I know my son is the oldest and so he’ll get to read chapter books first, but there are some books that I really think are more girl oriented and I may not be able to get my son to sit still while I read them. But there are ten books (some are actually series of books) that I hope to read with my daughter when she gets older.
1. The Secret Garden I have a copy that my grandmother gave to me when I was a little girl. It’s the Tasha Tudor edition which is getting harder and harder to find. I hope my daughter loves this book as much as I do. It created a lifelong fascination with gardens and England.
2. A Little Princess (Unabridged Classics) Again, I have the Tasha Tudor edition. What I love about this book isn’t the rescue at the end as much as the kind, generous spirit that Sara has and that we can always maintain a good outlook regardless of the circumstances that we’re in.
3. Little Women (Unabridged Classics) I’m not sure when we’ll get to this one. I’ve always had trouble with Beth dying (for seemingly obvious reasons), but I truly enjoyed this book many, many times when I was a kid and I hope that she will too.
4. Rebecca of Sunnybrook Farm This was another of my favorite books as a kid. I loved reading about how the tough old aunt became someone Rebecca truly loved and admired. The details here interesting and it really makes you wonder how you would deal with being taken away from everyone you know and makes you more value the family that you have more (or at least it worked that way for me).
5. A Morgan for Melinda (Puffin story books) I have a copy of this one, thank goodness. I checked it out at least a hundred times during childhood. I adored this book so much. I love the way Melinda is slowly encouraged to confront her fear and the friendship that she forms with someone who is so much older than she is. The ending is sad, but also helped me understand, more easily, when one of my favorite aunts became suddenly ill and passed away.
6. The Golden Name Day The Little Silver House and Crystal Tree This series is so important to me. As I mentioned in an earlier post, I inadvertently named Ben after the two male characters in the last book — oops. I found the last book on a bookmobile before my town had a library. I read it again and again and again. I loved it. I wanted my own copy and told my grandmother so. One day a box arrived from her for me and I opened it. Inside was a crystal tree with ornaments. I thought that was a consolation prize of sorts, but I learned that day to check the bottom of boxes because at the very bottom was a pristine new copy of the book. I have no idea how she got it, but she did. And because she did, I hunted down the first two within the last five years and now have a set of these for my daughter to read. It’s another series based on the idea of a daughter being displaced from her family and sent to live with people she doesn’t know well, but in this instance her family intends to move where she is once her mother is well. It’s a wonderful story with fantastic details about Swedish culture and a time without reliance on TV for stories and video games for activities.
7. The Complete Little House Nine-Book Set This series was one of my favorites when I was a kid. I can’t imagine not reading these with both kids, honestly. I think what you learn from reading about Laura and Mary is so valuable. It helps you better understand what pioneer days were really like. And when you add in that my family is from Oklahoma, it helps make that state even more interesting than it already is.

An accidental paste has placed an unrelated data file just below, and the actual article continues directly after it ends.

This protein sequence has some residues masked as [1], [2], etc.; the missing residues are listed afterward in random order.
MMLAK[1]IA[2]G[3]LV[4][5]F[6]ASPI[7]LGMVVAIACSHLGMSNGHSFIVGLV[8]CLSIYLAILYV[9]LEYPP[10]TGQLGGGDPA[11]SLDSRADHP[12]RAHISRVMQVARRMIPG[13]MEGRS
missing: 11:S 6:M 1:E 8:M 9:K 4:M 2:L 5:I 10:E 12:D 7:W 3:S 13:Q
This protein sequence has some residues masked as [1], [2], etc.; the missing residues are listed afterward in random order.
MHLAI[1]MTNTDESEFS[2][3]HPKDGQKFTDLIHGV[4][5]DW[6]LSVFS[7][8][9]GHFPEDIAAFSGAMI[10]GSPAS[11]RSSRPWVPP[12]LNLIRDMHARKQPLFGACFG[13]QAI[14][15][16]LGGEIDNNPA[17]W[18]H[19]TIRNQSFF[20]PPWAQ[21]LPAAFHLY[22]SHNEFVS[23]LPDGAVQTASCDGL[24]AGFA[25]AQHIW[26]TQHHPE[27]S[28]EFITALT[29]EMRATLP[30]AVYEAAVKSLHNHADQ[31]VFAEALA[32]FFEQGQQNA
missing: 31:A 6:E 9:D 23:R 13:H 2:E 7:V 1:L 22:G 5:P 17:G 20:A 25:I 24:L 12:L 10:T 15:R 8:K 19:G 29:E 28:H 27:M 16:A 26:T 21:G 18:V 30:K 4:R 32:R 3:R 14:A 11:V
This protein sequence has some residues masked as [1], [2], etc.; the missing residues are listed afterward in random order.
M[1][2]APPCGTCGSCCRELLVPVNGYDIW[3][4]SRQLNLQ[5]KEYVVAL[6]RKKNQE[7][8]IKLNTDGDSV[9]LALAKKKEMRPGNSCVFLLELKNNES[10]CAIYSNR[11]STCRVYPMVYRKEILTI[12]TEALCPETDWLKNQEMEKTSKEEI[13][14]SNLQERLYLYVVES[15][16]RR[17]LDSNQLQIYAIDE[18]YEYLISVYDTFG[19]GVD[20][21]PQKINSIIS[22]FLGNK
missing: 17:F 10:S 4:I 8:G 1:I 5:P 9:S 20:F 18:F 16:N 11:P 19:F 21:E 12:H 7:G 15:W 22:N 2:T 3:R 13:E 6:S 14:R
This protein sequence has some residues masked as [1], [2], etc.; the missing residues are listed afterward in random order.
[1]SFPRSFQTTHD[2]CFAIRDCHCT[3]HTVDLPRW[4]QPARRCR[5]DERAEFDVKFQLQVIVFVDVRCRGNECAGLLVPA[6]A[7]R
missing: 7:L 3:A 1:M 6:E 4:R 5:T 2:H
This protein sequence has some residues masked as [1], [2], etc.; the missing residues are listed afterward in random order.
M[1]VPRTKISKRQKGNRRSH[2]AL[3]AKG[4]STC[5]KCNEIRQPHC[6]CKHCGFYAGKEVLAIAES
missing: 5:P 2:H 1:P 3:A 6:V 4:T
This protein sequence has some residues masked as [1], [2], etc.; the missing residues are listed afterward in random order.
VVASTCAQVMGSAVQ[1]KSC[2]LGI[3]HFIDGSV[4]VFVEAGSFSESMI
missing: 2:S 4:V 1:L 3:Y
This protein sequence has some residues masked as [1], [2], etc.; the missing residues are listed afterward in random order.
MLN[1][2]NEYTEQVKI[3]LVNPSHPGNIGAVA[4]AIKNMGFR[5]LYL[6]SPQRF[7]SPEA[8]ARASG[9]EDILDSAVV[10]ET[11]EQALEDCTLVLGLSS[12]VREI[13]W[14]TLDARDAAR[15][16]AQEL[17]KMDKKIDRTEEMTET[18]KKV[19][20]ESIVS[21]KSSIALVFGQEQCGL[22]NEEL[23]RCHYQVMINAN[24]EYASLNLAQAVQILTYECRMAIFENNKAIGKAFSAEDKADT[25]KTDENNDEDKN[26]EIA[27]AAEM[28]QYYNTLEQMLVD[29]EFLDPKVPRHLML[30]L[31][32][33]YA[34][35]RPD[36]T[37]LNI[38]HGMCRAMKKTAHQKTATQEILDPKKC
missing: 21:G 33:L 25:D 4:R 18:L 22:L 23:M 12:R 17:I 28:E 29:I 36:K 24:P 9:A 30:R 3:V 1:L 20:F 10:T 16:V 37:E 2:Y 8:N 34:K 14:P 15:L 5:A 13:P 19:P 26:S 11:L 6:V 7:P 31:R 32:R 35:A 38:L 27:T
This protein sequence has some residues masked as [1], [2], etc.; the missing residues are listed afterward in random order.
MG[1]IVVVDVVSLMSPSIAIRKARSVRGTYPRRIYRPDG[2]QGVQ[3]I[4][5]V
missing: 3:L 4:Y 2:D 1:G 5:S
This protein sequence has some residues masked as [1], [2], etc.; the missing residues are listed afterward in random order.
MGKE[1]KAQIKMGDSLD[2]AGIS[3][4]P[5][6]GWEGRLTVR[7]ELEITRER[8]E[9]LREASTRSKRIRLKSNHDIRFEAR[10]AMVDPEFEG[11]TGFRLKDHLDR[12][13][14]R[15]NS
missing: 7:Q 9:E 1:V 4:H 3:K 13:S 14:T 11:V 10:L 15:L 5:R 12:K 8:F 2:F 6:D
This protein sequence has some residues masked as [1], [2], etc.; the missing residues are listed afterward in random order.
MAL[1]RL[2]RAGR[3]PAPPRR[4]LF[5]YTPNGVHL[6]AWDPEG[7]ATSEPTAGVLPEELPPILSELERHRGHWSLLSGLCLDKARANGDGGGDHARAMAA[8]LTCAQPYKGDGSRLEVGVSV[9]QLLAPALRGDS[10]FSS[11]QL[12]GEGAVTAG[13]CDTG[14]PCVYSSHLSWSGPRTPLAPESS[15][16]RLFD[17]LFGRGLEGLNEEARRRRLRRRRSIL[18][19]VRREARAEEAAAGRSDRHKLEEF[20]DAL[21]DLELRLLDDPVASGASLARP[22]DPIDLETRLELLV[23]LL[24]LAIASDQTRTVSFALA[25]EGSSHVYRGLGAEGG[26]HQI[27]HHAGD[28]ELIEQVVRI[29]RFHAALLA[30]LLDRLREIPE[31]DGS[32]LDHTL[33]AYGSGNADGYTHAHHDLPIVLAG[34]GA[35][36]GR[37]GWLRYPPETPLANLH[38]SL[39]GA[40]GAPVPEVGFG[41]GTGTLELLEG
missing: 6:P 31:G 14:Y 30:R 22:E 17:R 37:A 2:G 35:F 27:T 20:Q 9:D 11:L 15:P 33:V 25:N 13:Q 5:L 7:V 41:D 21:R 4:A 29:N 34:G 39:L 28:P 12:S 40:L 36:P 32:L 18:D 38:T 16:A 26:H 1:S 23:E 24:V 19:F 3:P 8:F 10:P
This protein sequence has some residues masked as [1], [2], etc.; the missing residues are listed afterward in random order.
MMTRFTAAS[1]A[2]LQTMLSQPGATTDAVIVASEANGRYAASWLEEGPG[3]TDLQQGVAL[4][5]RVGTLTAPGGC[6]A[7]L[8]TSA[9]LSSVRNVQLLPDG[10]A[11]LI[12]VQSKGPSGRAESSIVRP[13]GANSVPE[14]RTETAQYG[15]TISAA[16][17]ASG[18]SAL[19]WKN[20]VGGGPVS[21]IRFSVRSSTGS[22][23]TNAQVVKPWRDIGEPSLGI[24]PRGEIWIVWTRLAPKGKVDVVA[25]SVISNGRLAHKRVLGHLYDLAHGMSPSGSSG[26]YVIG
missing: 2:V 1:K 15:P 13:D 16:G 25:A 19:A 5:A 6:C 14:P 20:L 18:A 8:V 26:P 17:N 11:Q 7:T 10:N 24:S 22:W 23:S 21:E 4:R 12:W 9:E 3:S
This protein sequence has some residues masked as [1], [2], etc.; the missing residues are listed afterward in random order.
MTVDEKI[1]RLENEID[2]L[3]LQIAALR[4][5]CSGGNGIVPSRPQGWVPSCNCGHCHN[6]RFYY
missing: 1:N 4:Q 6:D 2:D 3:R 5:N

8. The Black Stallion I must admit that I was a horse crazy kid. I have no reason to expect that my daughter will be, but if she is, we’ll have to read this series. It’s a fabulous group of books that give a you a really strong sense of horse ownership, responsibility, and why they’re such beautiful animals. I have the whole set very carefully preserved in a box for my kids. My husband thinks I’m a little nuts, but he’s learned to live with these eccentricities. The beauty of this series is that it will read just as well with my son as it will with my daughter.
9. The President’s Daughter. White House Autumn, Long Live the Queen, and Long May She Reign When this series first came out, I was the same age as the main character (or a little bit younger), I stalked the bookstores for months waiting for this book’s release. When it came out I read it and reread it and reread it. I found someone I could truly understand and someone who I could empathize with in the most logical way. Honestly, I love all of Ellen Emerson White’s books and have all of the ones that I can find. My daughter is in for a real treat (though I will not let her read Long Live the Queen until she’s in her teens. That one is seriously traumatizing even though Meg survives. The fear that you feel when reading it is real and scary.
10. Harry Potter Paperback Box Set (Books 1-7) I know this seems like a weird set to include here, but I believe any girl can learn a lot from Harry’s adventures and from Hermione’s role in them. I love the fact that Hermione isn’t just a token girl. She plays a serious role in the books and she is a force to be reckoned with in her own right.
National Velvet (Book and Charm) If she’s really horsey, she needs to read this one, too. Again, it’s the determination and insistence on finding a way to get what you want that makes this book important for a young girl.
Betsy-Tacy (Betsy-Tacy Books) I was introduced to this series as an adult, but I would have loved the stories as a young girl. I love books about strong friendships among girls that aren’t eaten up by rivalry and jealousy. I hope that Katie can have friends like these who will support her as she grows.
I’ll have to wait a while to read these to my daughter, but I hope that they help some of you with older daughters find fun things to read to them. This is a list for Amanda’s Top Ten Tuesday Blog Carnival.